National Multifamily Index (NMI)
- Several markets with favorable supply-and-demand balances and momentum in hiring made large moves to ascend to the top spots in the 2017 National Multifamily Index (NMI).
- Los Angeles advanced 11 places in the Index from one year ago to take the highest position in 2017 behind a forecast for further tightening in vacancy and minimal supply growth. Robust job growth propelled the seven-rung rise of Seattle-Tacoma (#2) and Boston (#3) also executed an advance of seven places on its strong job market.
- Minneapolis-St. Paul (#4) is the highest-ranked Midwest metro this year. San Francisco (#7) and San Jose (#8) were downgraded from the top of last year’s NMI as their growth cycles mature, and New York City also declined to the last spot in the top 10.
- Economic performance in 2017 could benefit from the carryover of last year’s momentum. The uncertainty regarding fiscal, trade and other policy goals not yet formulated by the incoming administration could generate a drag on economic growth in the first months of the Trump term.
- The ability of the new administration and Congress to work together was a matter of speculation at the end of last year. Promises of infrastructure spending could find some bipartisan agreement in the coming year, but implementation of a plan could necessitate additional government borrowing.
- The economy added approximately 2.2 million jobs in 2016 but the reduction in labor market slack will support 2.0 million new hires this year. An increase in consumer spending, combined with the possible implementation of fiscal policies, should generate GDP growth in the 2.5 percent range during 2017.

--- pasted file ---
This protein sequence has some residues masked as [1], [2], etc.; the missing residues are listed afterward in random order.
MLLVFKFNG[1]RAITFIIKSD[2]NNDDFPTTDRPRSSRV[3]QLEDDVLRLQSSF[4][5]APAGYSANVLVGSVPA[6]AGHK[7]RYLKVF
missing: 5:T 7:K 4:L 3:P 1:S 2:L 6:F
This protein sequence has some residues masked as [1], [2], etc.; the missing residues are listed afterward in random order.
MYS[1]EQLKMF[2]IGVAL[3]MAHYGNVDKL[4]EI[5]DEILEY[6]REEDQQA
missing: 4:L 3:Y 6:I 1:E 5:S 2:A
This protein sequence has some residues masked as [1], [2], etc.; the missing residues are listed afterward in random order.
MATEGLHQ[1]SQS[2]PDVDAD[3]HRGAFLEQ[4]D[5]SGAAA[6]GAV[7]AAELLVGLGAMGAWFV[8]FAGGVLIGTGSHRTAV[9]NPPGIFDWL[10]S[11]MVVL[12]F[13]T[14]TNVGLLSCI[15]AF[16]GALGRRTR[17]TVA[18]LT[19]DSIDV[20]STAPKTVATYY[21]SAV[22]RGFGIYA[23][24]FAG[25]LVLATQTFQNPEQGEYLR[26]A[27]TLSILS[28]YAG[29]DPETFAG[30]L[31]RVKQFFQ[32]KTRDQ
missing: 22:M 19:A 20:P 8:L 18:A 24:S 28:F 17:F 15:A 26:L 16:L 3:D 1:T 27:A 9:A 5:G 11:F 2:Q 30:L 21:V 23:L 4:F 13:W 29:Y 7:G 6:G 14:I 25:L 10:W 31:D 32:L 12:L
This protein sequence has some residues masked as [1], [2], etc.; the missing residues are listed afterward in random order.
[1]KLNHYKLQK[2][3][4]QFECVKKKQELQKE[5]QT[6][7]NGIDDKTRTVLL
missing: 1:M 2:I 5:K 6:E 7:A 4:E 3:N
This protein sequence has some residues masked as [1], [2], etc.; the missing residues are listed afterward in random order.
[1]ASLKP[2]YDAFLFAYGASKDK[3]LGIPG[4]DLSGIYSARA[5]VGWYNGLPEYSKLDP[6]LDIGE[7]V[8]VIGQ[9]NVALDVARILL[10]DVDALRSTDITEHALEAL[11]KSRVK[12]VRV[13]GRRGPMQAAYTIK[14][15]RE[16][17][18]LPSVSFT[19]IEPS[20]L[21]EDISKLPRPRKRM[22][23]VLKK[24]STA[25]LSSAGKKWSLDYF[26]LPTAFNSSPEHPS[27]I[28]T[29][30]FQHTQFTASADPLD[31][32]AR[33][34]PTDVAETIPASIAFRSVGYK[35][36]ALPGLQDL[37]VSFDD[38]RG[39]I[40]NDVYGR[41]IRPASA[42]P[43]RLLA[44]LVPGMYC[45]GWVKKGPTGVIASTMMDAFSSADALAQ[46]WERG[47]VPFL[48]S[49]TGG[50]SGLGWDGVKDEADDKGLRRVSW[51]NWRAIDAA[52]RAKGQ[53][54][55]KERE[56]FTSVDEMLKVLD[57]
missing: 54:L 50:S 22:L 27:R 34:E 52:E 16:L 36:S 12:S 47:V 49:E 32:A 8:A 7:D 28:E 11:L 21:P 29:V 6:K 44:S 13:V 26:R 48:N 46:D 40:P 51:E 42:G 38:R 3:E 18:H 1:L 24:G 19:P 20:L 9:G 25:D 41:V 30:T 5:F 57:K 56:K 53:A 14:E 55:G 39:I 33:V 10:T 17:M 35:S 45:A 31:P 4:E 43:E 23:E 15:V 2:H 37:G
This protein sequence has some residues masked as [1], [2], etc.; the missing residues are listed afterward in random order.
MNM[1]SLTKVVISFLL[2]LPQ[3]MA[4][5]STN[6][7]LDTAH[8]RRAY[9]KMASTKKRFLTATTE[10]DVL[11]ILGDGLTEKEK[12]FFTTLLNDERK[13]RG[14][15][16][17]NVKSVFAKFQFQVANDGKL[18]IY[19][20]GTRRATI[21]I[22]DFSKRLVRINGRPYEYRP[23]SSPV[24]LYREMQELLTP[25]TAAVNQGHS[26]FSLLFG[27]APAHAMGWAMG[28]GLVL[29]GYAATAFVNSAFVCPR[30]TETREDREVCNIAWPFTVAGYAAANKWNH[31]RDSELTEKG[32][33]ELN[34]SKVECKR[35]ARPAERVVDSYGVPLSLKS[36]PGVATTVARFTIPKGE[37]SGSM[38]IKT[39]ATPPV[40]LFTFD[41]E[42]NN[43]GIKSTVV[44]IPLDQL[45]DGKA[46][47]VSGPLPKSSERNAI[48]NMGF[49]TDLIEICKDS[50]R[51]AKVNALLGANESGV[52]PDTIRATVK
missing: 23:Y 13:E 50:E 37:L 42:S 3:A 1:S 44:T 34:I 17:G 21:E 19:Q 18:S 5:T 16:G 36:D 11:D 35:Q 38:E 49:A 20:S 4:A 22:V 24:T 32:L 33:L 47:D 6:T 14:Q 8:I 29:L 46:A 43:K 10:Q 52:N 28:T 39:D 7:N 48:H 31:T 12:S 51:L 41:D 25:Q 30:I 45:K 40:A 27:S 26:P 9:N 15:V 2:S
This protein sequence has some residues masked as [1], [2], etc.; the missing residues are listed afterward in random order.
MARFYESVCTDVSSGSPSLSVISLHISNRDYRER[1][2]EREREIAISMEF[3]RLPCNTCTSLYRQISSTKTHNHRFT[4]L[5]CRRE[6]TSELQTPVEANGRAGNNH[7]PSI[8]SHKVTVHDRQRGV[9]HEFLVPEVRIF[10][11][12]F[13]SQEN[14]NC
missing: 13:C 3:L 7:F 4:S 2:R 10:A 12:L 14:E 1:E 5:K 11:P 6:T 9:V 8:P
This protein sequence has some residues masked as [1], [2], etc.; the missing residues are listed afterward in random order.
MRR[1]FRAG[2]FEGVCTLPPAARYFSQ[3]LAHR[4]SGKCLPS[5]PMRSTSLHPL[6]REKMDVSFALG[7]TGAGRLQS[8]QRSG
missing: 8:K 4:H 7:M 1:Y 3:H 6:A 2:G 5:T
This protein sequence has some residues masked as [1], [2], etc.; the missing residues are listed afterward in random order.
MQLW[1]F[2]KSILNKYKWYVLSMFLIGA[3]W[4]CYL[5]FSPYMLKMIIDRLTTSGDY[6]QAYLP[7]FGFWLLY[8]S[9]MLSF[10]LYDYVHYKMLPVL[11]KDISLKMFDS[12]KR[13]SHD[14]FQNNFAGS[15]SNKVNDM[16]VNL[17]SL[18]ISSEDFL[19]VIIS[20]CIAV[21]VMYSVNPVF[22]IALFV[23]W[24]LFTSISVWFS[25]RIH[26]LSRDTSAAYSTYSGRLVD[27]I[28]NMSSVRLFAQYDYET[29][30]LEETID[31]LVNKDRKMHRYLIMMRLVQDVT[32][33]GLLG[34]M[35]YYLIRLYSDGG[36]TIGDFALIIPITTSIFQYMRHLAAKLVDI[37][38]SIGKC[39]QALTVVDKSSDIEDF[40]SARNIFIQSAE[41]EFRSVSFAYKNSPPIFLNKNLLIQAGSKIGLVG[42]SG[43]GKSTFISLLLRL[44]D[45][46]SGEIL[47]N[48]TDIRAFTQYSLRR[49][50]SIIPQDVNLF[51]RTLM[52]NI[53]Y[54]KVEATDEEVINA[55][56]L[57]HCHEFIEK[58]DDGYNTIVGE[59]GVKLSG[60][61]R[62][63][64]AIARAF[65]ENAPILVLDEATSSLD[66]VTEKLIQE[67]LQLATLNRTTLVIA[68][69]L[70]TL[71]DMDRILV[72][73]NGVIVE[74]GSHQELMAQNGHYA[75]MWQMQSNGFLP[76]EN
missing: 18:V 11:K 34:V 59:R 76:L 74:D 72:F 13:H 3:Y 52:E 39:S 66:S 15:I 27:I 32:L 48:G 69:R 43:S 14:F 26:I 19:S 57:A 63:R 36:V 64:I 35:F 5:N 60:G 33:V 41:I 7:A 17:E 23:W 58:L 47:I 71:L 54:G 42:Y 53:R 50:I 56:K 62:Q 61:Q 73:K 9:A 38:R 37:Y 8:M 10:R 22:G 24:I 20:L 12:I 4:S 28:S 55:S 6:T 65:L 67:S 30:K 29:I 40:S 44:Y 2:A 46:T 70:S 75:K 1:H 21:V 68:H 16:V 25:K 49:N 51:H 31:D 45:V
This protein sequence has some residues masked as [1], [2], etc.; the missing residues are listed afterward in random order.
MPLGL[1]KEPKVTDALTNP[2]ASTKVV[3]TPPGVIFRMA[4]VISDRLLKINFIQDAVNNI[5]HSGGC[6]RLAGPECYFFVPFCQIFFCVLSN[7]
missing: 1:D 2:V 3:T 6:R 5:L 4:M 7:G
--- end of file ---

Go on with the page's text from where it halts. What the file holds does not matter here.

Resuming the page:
National Apartment Overview
- Projected job creation and rental household formation will support demand, while demographic trends also support low vacancy and a steady pace of rent increases. Notably, the ongoing flow of millennials into the workforce, a segment of the population with a high propensity to rent, represents a robust driver of growth in the multifamily sector.
- Developers will bring 371,000 units to the market in 2017. In addition to disciplined construction lending, proposals of increased government infrastructure spending could elevate competition for construction materials and labor needed for multifamily construction.
- National apartment vacancy will end 2017 at 4.0 percent as rapidly increasing household formation generates robust net absorption that supports a 3.8 percent rise in the average effective rent. Class A vacancy rates will climb in many markets where substantial supply influxes are on tap.
- Lending capacity for multifamily acquisitions and refinancing remains healthy, but the rise in the yield on the 10-year U.S. Treasury following the election creates some uncertainty concerning where long-term rates will settle.
- Higher interest rates and tighter lender underwriting could cultivate additional investor caution. However, a potential easing of DoddFrank regulations on financial institutions could create additional lending capacity for other capital sources.
- The rise in the average sales price during 2016 maintained the average cap rate in the low-5 percent range and prompted many investors to search for higher yields in secondary and tertiary markets.
- Investors remain cautiously optimistic. However, speculation on how a new presidential administration will govern is certain to influence investors’ outlooks temporarily, at least through the early months of a Trump presidency.